Find a Local Grass Fed Lamb Farm
This page is a directory of farms that sell grass fed lamb, which can be hard to find. Lamb is not a common product in America, particularly if you aim to get it directly from a farmer. Hopefully this makes finding it easier!
Scroll around on the map below, zoom in, and click on a nearby farm to see a little bit about it and to get the contact info and a link to the website where available.
How buying from a farm works
While some farms do sell by the cut, most sell by the half or whole lamb. With a lamb this is quite manageable. A whole cow or pig will be hundreds of pounds of meat, but a whole grass fed lamb will usually be a few dozen, small enough to comfortably fit in a normal freezer, so long as you don’t have too much ice cream.
There are lots of ways farmers calculate prices – live weight, hanging weight, even a fixed price. Regardless, you should ask for an approximate price per pound of the meat you will bring home, and a farmer should be happy to give it to you. Local farming is all about transparency, so find someone who seems trustworthy. and can tell you what you will pay and what you will get.
Does the type of lamb make a difference?
On my farm I raise hair sheep. In my experience hair sheep have a less gamey flavor than wool type sheep, but I have not been able to find any good studies to back up this view. Regardless, management will play at least as big a role in determining flavor as breed, so shopping for a particular type of lamb probably isn’t worth it. Unless you’re particularly lucky, you probably won’t have too many local grass fed lamb farms to choose from.
How to know you’ve found a good farm
The first thing you should do when you find a local farm you’re interested in is to check it out. Like many farmers who sell direct to customers, I put a ton of time into my farm’s website. I have a section about how I raise lamb, as well as posting frequently about farming more broadly. Lots of small farms do the same thing, so if you’re lucky you’ll find one that answers most of your questions on the website.
But many excellent farmers (surprise!) are not particularly internet savvy, so don’t dismiss a farm just because it doesn’t have much of an online presence. In this case, you’ll want to call or email to get info on pricing, as well as to make sure that you are on the same page about what the term grass fed means.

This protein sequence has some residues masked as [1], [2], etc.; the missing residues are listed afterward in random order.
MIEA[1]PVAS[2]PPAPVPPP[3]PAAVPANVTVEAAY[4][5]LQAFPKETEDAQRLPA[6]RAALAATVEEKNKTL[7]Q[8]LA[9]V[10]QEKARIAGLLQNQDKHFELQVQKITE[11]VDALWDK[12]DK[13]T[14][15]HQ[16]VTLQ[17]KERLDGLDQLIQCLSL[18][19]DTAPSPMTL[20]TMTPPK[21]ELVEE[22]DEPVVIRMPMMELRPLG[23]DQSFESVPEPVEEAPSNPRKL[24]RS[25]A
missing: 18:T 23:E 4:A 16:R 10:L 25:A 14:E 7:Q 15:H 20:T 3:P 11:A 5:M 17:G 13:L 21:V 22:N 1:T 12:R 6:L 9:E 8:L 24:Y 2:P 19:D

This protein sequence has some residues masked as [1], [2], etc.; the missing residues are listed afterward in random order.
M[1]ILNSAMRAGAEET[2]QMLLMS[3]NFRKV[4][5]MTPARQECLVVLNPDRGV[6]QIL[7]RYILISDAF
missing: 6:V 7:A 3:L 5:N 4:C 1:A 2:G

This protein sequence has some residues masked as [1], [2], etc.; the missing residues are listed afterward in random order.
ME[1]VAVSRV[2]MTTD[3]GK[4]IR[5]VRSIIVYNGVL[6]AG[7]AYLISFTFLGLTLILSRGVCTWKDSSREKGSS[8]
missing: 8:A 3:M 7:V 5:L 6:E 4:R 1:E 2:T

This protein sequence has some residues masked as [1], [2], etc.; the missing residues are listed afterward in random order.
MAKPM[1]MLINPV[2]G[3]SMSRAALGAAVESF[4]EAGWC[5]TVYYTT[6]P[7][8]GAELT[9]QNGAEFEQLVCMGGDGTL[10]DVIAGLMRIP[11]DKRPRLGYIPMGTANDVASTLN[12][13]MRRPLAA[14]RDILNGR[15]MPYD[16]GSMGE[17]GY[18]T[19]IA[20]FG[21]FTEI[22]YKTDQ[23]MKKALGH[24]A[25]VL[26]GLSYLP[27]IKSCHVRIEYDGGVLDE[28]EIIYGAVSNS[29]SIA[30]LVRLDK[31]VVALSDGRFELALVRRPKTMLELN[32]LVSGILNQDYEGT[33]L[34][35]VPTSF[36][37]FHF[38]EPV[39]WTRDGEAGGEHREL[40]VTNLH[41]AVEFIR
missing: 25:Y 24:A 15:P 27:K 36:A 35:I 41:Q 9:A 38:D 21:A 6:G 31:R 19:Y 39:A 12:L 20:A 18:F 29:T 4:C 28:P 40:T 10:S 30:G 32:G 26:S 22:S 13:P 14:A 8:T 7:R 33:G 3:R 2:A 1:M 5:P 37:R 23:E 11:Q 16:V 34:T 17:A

Keys of a grass fed lamb farm
- It is truly grass fed. An unfortunate reality is that people don’t always mean the same thing by this very basic term. Most farmers you’ll encounter won’t market grass fed lamb as grain fed, but a few might. Make sure that the sheep only eat grass in the summer and hay in the winter.
- You can visit. There is no bigger red flag than a farm that won’t let you visit. It’s fine if you have to schedule ahead – farmers are busy! – but you should be welcome to see the animals and hear about how they are raised.
- Rotational grazing. This fancy term basically means that the sheep are regularly moved to fresh grass. This practice is foundational to good farming. I wouldn’t buy from a farm that doesn’t regularly move sheep throughout the growing season.
Picking up your lamb
Like an increasing number of farms, I ship directly to customers. This is obviously very convenient, but for some reason grass fed lamb farms in particular seem to do this less frequently. But if you’ve found a local farm, picking up shouldn’t be too big a deal, which is what you’ll likely be asked to do if you’ve bought a half or whole lamb, though you may be directed to get it straight from the processor.
It will come boxed, and if your drive is less than an hour, you don’t need to do anything else. But if it’s especially hot or if you’re traveling further it is prudent to bring a cooler with a couple ice packs. Again, one really nice thing about lamb is how manageable an amount of meat you’ll get.
Odds and ends
I’ve also made a directory of local grass fed beef farms, so check that out if you’re interested in beef as well as lamb. It includes a lot more farms than i’ve listed here, simply because so many more people raise cows than sheep. So if you know of any grass fed lamb farms I haven’t put in the directory, especially if you’re a farmer, please let me know so I can add them to the map.
You can reach me by emailing firstname.lastname@example.org. I’m happy to help you in your quest to find a good, local source of grass fed lamb!